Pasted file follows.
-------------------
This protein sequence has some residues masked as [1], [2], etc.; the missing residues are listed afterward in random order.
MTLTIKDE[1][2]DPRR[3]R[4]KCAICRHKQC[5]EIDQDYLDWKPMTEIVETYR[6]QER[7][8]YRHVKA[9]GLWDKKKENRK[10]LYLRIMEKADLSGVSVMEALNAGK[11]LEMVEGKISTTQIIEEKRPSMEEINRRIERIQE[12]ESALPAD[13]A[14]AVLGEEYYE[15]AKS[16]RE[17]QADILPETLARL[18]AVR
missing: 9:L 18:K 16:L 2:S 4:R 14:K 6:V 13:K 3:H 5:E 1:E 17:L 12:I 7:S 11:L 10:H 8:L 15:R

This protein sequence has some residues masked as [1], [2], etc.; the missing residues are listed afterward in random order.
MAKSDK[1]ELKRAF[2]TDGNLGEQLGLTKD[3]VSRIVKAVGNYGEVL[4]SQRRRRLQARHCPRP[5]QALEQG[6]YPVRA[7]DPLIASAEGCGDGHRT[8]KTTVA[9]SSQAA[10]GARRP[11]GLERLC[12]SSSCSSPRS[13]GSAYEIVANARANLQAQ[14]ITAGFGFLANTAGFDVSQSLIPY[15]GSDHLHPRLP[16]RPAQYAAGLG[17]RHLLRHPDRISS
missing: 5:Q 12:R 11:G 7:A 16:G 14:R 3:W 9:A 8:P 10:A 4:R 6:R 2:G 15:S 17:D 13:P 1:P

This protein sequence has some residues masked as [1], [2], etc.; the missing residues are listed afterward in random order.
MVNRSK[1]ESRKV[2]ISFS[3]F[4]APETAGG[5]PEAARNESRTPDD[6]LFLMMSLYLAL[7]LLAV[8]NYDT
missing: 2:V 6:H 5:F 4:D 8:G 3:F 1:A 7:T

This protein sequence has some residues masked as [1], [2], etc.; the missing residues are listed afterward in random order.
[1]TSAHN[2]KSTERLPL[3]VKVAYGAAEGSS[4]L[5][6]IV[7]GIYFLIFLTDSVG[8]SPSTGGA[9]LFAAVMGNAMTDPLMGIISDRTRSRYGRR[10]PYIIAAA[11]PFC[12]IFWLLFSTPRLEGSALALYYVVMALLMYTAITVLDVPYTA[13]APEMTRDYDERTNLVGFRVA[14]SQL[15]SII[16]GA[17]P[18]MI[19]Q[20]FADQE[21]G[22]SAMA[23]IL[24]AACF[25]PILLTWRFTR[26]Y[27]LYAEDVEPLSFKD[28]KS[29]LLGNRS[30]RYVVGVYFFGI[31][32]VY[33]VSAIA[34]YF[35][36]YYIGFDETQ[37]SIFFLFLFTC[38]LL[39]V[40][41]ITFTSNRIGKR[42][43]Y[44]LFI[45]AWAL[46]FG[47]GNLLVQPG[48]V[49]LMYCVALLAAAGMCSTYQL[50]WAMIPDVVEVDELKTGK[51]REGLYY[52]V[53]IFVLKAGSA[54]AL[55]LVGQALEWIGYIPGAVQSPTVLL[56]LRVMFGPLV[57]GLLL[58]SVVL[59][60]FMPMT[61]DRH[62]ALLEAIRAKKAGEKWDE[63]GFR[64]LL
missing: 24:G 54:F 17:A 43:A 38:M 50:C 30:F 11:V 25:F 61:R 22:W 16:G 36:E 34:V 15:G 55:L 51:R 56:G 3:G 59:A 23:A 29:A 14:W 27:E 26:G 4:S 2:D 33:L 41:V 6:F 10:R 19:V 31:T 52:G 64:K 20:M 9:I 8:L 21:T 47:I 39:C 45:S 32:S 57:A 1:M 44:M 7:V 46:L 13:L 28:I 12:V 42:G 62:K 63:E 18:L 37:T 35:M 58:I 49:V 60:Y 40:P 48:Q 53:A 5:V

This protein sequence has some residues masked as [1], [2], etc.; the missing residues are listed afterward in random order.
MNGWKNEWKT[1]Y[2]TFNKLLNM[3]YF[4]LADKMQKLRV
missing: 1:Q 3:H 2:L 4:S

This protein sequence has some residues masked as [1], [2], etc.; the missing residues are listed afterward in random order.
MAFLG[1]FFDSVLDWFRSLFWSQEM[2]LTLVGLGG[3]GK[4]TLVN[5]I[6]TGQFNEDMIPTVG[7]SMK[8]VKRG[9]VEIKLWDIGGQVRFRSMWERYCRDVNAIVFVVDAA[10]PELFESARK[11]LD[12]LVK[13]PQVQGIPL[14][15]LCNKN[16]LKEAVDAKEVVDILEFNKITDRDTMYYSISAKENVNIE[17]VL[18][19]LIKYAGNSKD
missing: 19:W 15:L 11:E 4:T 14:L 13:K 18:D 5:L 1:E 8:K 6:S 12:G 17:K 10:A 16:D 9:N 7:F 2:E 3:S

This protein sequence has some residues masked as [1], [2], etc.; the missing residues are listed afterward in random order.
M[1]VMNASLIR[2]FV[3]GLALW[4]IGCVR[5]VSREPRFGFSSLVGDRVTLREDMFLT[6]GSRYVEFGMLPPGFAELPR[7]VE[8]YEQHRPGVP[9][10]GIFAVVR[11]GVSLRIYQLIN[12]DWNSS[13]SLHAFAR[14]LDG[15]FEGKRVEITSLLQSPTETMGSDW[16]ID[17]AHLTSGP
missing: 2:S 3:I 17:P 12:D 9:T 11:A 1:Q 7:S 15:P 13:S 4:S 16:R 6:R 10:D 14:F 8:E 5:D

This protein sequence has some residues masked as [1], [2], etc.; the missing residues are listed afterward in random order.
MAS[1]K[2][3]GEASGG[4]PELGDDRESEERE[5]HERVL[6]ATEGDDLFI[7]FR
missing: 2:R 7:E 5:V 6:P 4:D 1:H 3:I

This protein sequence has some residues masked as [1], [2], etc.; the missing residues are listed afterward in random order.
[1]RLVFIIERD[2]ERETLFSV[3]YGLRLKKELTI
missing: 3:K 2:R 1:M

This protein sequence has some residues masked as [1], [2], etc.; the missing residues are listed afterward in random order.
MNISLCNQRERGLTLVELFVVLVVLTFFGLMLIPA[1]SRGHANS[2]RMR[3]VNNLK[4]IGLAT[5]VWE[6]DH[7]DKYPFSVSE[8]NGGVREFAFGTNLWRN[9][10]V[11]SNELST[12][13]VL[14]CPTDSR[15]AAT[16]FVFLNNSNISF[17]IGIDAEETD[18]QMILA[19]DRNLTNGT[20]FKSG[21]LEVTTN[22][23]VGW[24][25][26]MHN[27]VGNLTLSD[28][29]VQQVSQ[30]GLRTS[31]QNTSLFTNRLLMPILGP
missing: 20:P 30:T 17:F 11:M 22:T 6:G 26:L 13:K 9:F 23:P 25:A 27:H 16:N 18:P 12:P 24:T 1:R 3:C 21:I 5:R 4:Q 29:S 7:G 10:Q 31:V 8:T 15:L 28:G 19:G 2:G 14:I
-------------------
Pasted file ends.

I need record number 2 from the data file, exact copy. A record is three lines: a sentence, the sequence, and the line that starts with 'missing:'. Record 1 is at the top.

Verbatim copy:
This protein sequence has some residues masked as [1], [2], etc.; the missing residues are listed afterward in random order.
MAKSDK[1]ELKRAF[2]TDGNLGEQLGLTKD[3]VSRIVKAVGNYGEVL[4]SQRRRRLQARHCPRP[5]QALEQG[6]YPVRA[7]DPLIASAEGCGDGHRT[8]KTTVA[9]SSQAA[10]GARRP[11]GLERLC[12]SSSCSSPRS[13]GSAYEIVANARANLQAQ[14]ITAGFGFLANTAGFDVSQSLIPY[15]GSDHLHPRLP[16]RPAQYAAGLG[17]RHLLRHPDRISS
missing: 5:Q 12:R 11:G 7:A 16:G 14:R 3:W 9:A 8:P 10:A 4:R 6:R 2:G 15:S 17:D 13:P 1:P